Expanding health taxation to other unhealthy behaviours and harmful activities

Santos, Andreia Costa and Hérick de Sá, Thiago and Hinsch, Michael Oliver and Sanchez Triana, Ernesto and Lauer, Jeremy A; Lauer, Jeremy A and Sassi, Franco and Soucat, Agnès and Vigo, Angeli, eds. (2023) Expanding health taxation to other unhealthy behaviours and harmful activities. In: Health Taxes. World Scientific, Singapore, pp. 225-263. ISBN 9781800612396 (https://doi.org/10.1142/9781800612396_0008)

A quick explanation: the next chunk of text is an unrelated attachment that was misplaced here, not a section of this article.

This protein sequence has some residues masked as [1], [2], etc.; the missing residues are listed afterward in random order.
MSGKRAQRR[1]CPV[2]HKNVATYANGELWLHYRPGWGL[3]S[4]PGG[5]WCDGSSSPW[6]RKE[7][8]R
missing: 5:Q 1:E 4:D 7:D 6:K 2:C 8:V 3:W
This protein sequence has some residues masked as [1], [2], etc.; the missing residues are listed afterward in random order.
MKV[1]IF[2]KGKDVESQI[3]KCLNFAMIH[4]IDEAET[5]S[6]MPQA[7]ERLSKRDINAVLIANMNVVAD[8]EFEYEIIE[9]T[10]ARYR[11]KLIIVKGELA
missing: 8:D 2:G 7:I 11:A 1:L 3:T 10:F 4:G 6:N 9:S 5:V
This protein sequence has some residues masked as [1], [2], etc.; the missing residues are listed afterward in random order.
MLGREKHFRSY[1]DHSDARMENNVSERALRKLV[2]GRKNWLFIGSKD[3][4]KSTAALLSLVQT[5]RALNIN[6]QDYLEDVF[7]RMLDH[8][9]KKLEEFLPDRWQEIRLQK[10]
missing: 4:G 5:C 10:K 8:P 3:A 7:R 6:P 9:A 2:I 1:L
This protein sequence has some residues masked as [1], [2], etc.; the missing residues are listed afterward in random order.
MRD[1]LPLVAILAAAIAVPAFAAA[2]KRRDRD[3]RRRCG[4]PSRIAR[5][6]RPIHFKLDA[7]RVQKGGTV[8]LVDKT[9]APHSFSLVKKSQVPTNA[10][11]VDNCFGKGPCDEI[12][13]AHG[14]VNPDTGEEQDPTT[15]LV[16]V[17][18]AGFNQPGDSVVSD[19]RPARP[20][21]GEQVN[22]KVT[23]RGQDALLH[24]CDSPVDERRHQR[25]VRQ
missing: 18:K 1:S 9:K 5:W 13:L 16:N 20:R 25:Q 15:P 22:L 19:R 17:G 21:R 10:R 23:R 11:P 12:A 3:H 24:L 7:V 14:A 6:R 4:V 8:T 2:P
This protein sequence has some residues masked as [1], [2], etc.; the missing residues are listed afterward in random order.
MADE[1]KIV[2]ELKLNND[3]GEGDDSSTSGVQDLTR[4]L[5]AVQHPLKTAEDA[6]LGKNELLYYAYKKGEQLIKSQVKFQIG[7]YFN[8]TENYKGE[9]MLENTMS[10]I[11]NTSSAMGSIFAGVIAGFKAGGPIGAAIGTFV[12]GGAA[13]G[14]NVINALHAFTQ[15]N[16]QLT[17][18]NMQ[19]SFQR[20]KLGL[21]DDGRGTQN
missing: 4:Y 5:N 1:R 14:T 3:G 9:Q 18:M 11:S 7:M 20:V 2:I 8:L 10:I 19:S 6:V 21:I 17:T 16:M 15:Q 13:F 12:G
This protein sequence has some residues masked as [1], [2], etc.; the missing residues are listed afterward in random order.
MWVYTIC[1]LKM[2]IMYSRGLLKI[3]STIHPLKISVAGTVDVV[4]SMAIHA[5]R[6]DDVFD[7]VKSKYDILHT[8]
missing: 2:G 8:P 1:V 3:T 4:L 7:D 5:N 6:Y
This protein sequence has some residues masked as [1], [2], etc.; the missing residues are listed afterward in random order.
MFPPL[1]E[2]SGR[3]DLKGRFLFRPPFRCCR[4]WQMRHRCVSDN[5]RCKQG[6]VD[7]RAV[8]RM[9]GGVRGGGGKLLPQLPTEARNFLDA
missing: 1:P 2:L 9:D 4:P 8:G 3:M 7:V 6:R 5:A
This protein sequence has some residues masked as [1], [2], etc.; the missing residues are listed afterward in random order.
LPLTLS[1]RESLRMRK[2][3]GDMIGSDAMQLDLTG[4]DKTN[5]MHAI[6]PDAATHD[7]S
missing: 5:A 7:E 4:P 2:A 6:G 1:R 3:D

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The use of taxation to improve public health has been successful in tackling tobacco and alcohol, with positive and direct effect on health outcomes. However, the taxation of other unhealthy behaviours and activities negatively affecting health (e.g. the increased use of cars) has not yet been explored for the promotion of public health and societal well-being, in particular for reducing premature mortality from non-communicable diseases (NCDs), which account for 70% of global deaths. Taxation can be expanded to unhealthy behaviours and activities affecting individuals’ health and wellbeing, in the pursuit of public health goals. For unhealthy behaviours and some other activities, taxation might be defined at local levels of government, as a way to tackle local health problems. Local governments should be actively collaborating with other levels of government (e.g. federal level), to identify taxation-based solutions for health problems that directly affect their jurisdiction. We use the examples of air pollution, land use, gambling and farming practices to illustrate the challenges facing local authorities, and opportunities to deal with them through taxation and health promotion, particularly in tackling NCDs.